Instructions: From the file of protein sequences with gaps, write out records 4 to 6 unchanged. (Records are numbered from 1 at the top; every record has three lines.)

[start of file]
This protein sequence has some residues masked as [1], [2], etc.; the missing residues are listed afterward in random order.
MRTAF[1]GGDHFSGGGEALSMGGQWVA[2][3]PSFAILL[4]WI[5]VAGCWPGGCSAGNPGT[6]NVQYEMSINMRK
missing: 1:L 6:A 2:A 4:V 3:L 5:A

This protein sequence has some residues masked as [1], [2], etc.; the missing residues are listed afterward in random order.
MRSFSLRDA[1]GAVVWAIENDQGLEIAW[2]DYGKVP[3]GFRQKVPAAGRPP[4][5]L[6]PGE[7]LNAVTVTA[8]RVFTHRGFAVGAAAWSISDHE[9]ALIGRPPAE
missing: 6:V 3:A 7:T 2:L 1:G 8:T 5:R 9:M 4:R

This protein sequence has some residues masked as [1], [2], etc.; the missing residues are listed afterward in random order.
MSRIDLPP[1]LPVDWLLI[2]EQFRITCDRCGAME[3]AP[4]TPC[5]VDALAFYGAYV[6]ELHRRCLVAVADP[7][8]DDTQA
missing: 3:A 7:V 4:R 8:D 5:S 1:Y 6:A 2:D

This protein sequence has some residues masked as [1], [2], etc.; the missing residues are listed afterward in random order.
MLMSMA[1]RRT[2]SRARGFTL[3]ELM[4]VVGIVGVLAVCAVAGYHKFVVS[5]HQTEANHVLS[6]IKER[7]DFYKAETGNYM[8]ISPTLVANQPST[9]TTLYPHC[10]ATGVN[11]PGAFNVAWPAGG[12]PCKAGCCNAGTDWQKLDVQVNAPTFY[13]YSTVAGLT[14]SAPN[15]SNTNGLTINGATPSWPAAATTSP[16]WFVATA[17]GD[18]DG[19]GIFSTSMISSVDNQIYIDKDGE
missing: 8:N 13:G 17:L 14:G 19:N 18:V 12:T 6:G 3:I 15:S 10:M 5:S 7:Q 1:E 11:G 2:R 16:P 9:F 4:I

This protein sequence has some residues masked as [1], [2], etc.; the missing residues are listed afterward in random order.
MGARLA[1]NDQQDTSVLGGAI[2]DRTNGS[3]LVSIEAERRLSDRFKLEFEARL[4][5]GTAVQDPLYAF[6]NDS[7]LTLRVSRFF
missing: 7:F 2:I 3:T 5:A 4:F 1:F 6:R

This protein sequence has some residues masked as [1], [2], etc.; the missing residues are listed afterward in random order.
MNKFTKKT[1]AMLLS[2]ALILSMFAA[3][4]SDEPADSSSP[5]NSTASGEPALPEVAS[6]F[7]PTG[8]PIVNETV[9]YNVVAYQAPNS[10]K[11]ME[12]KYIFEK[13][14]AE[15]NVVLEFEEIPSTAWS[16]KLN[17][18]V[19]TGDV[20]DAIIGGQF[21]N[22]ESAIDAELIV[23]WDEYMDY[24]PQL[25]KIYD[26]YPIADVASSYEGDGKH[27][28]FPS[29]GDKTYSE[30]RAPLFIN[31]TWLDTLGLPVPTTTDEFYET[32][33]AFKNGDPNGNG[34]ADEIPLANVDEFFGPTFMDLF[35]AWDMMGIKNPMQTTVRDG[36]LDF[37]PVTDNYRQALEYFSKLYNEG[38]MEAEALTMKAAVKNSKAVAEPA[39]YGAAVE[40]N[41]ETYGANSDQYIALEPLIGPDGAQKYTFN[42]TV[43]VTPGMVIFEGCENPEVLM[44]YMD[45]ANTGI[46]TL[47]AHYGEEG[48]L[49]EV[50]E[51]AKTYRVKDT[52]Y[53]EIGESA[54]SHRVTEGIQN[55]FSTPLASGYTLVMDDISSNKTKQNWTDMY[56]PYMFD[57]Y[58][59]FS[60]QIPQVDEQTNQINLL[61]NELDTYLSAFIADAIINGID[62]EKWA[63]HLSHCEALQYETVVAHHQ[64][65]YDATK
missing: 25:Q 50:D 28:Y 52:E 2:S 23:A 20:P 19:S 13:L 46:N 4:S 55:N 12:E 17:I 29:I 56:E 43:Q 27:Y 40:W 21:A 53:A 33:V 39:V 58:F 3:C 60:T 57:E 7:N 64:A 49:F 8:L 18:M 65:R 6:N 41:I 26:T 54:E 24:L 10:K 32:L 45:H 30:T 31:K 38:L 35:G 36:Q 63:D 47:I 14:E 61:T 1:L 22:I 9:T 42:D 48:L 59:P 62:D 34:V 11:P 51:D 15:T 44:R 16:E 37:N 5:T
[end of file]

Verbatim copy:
This protein sequence has some residues masked as [1], [2], etc.; the missing residues are listed afterward in random order.
MLMSMA[1]RRT[2]SRARGFTL[3]ELM[4]VVGIVGVLAVCAVAGYHKFVVS[5]HQTEANHVLS[6]IKER[7]DFYKAETGNYM[8]ISPTLVANQPST[9]TTLYPHC[10]ATGVN[11]PGAFNVAWPAGG[12]PCKAGCCNAGTDWQKLDVQVNAPTFY[13]YSTVAGLT[14]SAPN[15]SNTNGLTINGATPSWPAAATTSP[16]WFVATA[17]GD[18]DG[19]GIFSTSMISSVDNQIYIDKDGE
missing: 8:N 13:G 17:L 14:G 19:N 18:V 12:T 6:G 3:I 15:S 10:M 5:S 7:Q 1:E 11:G 2:R 16:P 9:F 4:I

This protein sequence has some residues masked as [1], [2], etc.; the missing residues are listed afterward in random order.
MGARLA[1]NDQQDTSVLGGAI[2]DRTNGS[3]LVSIEAERRLSDRFKLEFEARL[4][5]GTAVQDPLYAF[6]NDS[7]LTLRVSRFF
missing: 7:F 2:I 3:T 5:A 4:F 1:F 6:R

This protein sequence has some residues masked as [1], [2], etc.; the missing residues are listed afterward in random order.
MNKFTKKT[1]AMLLS[2]ALILSMFAA[3][4]SDEPADSSSP[5]NSTASGEPALPEVAS[6]F[7]PTG[8]PIVNETV[9]YNVVAYQAPNS[10]K[11]ME[12]KYIFEK[13][14]AE[15]NVVLEFEEIPSTAWS[16]KLN[17][18]V[19]TGDV[20]DAIIGGQF[21]N[22]ESAIDAELIV[23]WDEYMDY[24]PQL[25]KIYD[26]YPIADVASSYEGDGKH[27][28]FPS[29]GDKTYSE[30]RAPLFIN[31]TWLDTLGLPVPTTTDEFYET[32][33]AFKNGDPNGNG[34]ADEIPLANVDEFFGPTFMDLF[35]AWDMMGIKNPMQTTVRDG[36]LDF[37]PVTDNYRQALEYFSKLYNEG[38]MEAEALTMKAAVKNSKAVAEPA[39]YGAAVE[40]N[41]ETYGANSDQYIALEPLIGPDGAQKYTFN[42]TV[43]VTPGMVIFEGCENPEVLM[44]YMD[45]ANTGI[46]TL[47]AHYGEEG[48]L[49]EV[50]E[51]AKTYRVKDT[52]Y[53]EIGESA[54]SHRVTEGIQN[55]FSTPLASGYTLVMDDISSNKTKQNWTDMY[56]PYMFD[57]Y[58][59]FS[60]QIPQVDEQTNQINLL[61]NELDTYLSAFIADAIINGID[62]EKWA[63]HLSHCEALQYETVVAHHQ[64][65]YDATK
missing: 25:Q 50:D 28:Y 52:E 2:S 23:A 20:P 19:S 13:L 46:N 4:S 55:N 12:E 17:I 29:I 56:E 43:Q 27:Y 40:W 21:A 53:A 33:V 39:V 58:F 3:C 60:T 57:E 7:N 64:A 49:F 8:L 18:M 65:R 6:N 41:I 26:T 54:E 24:L 10:K 32:L 45:H 30:T 31:K 38:L 35:G 36:Q 63:D 47:I 14:E 61:T 1:L 22:I 9:T 42:D 48:L 59:P 62:D 34:V 11:P 51:D 15:T 44:R 16:E 37:N 5:T